Home-Based Food Business Case Study: Clare’s Nutty Concoctions

Reader Contribution by Kurt Jacobson
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Clare selling nut treats
Photo by Kurt Jacobson

With so many farmers markets, local grocery stores, and distributors looking for new food products, now is a great time to start selling your home-based foods. The question is how to bring your special homemade food to the market? Few know about or understand cottage food laws or what it takes to bring your product to the market, but it’s not that difficult to learn the ropes.

Throughout my food travels, I find plenty of home-based food startups doing well. When I wrote about Michelle’s Granola, readers got a picture of how an exceptional product can go from a home kitchen to farmers’ markets and on to a large part of the U.S. market. When I came across Clare’s Nutty Concoctions at a small farmer’s market on Maryland’s Eastern Shore, I once again saw and tasted the future of home-based food products.

Nutty treats in a bag
Photo by Kurt Jacobson

Clare Shockley launched her nut brittle business in July 2020, focusing on over-the-top delicious Golden Brittle. After just two months, feedback from sales at farmers markets and her boyfriend’s restaurant, led her to add the best cashew brittle I’ve ever tasted. Clare has a background in the food service business from working at restaurants, Sysco Foods, and as a beer, wine, and alcohol sales rep. She longed for a business of her own that would allow her to work the hours she chose, not her employer’s schedule.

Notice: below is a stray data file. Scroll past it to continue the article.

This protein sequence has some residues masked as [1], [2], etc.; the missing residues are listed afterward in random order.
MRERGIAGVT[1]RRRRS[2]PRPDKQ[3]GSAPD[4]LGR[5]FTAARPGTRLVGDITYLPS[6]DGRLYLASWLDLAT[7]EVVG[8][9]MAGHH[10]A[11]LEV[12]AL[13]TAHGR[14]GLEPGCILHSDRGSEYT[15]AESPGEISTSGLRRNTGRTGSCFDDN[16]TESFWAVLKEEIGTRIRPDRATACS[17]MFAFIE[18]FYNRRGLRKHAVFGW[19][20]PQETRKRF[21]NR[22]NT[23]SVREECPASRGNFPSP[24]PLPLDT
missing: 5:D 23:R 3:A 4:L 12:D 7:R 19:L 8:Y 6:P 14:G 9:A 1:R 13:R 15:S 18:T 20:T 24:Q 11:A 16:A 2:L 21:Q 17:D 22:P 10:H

Work from Home or Find a Commercial Kitchen

Working out of the home appeals to many entrepreneurs. The challenge is to make it profitable enough to stand the test of time. Clare told me she had an edge in starting her business by using her boyfriend’s restaurant kitchen instead of relying on her home kitchen or renting commercial kitchen space. While it’s great to start out in your home kitchen, to make a food business thrive, you will probably need a commercial kitchen space eventually.

It’s not that hard to find such commercial space with restaurants looking to add income by renting out their kitchen when they are closed or underutilized. Find a restaurant that’s regularly closed a day or two and negotiate the use of their kitchen. You can produce way more products in a commercial kitchen than in most homes and be in compliance with local food production laws.

Or better yet, find one of many businesses that exist mainly to provide flexible commercial kitchen space. I wrote about the Artisan’s Exchange to help Mother Earth News readers learn how to locate commercial kitchen space rentals, get product creation support, and marketing support. These types of commercial kitchen rentals are gaining in popularity, and you might have one close to you.

Formulate a Business Plan